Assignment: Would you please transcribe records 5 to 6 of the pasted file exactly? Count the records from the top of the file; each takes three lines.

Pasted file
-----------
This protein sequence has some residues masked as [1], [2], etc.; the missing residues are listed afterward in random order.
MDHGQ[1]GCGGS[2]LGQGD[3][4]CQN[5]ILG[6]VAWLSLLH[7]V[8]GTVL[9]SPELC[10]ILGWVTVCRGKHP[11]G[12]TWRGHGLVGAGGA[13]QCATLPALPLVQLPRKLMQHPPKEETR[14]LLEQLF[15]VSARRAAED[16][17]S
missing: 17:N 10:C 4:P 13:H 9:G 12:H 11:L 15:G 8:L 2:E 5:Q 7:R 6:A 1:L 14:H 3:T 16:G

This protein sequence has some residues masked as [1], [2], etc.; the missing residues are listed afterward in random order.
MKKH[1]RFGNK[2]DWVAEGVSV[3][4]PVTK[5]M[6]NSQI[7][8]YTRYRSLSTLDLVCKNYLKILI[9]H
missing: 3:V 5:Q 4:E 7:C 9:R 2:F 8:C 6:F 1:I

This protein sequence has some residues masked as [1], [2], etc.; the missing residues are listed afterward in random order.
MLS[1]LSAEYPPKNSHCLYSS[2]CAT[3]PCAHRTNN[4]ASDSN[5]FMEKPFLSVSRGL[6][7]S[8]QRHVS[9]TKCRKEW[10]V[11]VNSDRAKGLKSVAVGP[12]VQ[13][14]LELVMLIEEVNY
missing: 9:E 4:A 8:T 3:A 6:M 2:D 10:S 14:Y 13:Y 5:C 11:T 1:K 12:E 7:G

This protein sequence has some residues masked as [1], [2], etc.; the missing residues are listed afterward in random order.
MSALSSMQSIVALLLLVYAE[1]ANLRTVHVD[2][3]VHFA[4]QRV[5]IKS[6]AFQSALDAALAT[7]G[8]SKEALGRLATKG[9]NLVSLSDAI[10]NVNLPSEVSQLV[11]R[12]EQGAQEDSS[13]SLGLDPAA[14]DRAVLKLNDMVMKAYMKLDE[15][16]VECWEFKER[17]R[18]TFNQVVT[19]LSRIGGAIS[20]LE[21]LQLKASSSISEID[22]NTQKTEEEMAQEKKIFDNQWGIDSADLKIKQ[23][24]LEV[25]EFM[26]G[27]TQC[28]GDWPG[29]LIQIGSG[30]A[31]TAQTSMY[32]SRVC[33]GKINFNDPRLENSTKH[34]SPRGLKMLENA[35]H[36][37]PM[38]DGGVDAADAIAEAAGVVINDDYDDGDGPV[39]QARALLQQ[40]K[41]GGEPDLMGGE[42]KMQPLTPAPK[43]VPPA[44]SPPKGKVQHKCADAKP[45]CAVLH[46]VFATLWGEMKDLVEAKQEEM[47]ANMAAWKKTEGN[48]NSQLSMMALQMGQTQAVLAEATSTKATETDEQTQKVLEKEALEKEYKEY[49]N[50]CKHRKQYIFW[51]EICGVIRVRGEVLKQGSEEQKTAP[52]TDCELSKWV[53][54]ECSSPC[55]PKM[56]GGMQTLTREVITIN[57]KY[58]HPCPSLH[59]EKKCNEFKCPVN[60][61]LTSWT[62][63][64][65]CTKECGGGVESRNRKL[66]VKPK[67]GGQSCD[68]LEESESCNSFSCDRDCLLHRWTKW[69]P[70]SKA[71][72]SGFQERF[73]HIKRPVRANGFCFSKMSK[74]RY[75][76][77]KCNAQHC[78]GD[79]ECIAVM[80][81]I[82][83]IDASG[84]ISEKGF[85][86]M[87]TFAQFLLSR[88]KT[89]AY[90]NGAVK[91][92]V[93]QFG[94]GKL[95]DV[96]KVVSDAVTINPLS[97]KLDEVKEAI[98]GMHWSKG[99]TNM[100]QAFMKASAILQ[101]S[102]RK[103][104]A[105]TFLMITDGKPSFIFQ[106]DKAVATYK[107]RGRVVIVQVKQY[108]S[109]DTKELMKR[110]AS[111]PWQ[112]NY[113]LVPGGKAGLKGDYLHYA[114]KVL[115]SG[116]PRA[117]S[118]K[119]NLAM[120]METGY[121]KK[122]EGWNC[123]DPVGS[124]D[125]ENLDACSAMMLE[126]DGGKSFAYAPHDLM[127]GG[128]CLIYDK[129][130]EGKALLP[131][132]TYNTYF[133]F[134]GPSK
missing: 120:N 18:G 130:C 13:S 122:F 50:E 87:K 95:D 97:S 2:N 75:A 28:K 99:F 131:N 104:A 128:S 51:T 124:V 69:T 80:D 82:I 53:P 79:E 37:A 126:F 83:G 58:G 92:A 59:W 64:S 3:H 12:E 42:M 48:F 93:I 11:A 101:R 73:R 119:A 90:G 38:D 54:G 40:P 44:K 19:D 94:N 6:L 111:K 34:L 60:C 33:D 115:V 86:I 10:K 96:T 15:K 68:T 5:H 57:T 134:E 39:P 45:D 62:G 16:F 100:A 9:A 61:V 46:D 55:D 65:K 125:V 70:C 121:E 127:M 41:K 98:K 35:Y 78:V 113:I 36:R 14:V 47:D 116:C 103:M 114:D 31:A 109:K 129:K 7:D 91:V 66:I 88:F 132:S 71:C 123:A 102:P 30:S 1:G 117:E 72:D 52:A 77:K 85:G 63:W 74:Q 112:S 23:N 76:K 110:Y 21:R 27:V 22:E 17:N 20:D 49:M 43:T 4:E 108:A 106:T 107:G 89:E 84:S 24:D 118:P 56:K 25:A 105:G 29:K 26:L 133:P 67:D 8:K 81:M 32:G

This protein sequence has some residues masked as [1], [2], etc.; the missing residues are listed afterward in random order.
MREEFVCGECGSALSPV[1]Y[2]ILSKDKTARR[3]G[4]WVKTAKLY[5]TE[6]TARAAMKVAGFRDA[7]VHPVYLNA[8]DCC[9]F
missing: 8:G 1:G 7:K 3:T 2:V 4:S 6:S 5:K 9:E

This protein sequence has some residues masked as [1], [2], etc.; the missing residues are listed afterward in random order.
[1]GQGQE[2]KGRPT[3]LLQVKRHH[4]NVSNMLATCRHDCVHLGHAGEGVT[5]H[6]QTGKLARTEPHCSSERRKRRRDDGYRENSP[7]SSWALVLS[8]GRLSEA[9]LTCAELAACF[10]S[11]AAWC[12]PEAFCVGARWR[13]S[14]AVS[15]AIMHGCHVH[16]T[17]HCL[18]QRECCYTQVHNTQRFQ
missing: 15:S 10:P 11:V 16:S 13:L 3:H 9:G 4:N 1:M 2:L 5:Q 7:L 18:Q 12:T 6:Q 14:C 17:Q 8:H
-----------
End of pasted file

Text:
This protein sequence has some residues masked as [1], [2], etc.; the missing residues are listed afterward in random order.
MREEFVCGECGSALSPV[1]Y[2]ILSKDKTARR[3]G[4]WVKTAKLY[5]TE[6]TARAAMKVAGFRDA[7]VHPVYLNA[8]DCC[9]F
missing: 8:G 1:G 7:K 3:T 2:V 4:S 6:S 5:K 9:E

This protein sequence has some residues masked as [1], [2], etc.; the missing residues are listed afterward in random order.
[1]GQGQE[2]KGRPT[3]LLQVKRHH[4]NVSNMLATCRHDCVHLGHAGEGVT[5]H[6]QTGKLARTEPHCSSERRKRRRDDGYRENSP[7]SSWALVLS[8]GRLSEA[9]LTCAELAACF[10]S[11]AAWC[12]PEAFCVGARWR[13]S[14]AVS[15]AIMHGCHVH[16]T[17]HCL[18]QRECCYTQVHNTQRFQ
missing: 15:S 10:P 11:V 16:S 13:L 3:H 9:G 4:N 1:M 2:L 5:Q 7:L 18:Q 12:T 6:Q 14:C 17:Q 8:H